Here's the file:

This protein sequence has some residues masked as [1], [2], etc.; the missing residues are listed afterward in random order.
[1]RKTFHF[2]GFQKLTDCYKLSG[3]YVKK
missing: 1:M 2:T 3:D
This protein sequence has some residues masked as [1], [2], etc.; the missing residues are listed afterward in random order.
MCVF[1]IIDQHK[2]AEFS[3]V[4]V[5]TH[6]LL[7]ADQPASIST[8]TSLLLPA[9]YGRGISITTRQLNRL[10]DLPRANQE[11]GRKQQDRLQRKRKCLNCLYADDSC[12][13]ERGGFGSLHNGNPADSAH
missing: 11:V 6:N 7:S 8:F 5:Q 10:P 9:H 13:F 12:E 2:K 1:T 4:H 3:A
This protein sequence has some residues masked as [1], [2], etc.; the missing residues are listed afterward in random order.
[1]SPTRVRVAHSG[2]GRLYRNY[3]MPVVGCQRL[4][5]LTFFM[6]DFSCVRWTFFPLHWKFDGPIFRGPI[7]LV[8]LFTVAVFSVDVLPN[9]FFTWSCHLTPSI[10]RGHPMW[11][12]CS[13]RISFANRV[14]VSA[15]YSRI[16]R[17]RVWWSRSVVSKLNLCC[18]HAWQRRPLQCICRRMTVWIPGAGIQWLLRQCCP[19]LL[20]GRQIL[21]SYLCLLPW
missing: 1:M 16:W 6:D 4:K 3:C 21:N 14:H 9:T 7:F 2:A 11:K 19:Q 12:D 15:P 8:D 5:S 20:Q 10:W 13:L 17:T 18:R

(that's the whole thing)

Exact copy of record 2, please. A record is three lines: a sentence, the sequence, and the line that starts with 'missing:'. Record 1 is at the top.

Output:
This protein sequence has some residues masked as [1], [2], etc.; the missing residues are listed afterward in random order.
MCVF[1]IIDQHK[2]AEFS[3]V[4]V[5]TH[6]LL[7]ADQPASIST[8]TSLLLPA[9]YGRGISITTRQLNRL[10]DLPRANQE[11]GRKQQDRLQRKRKCLNCLYADDSC[12][13]ERGGFGSLHNGNPADSAH
missing: 11:V 6:N 7:S 8:F 5:Q 10:P 9:H 13:F 12:E 2:K 1:T 4:H 3:A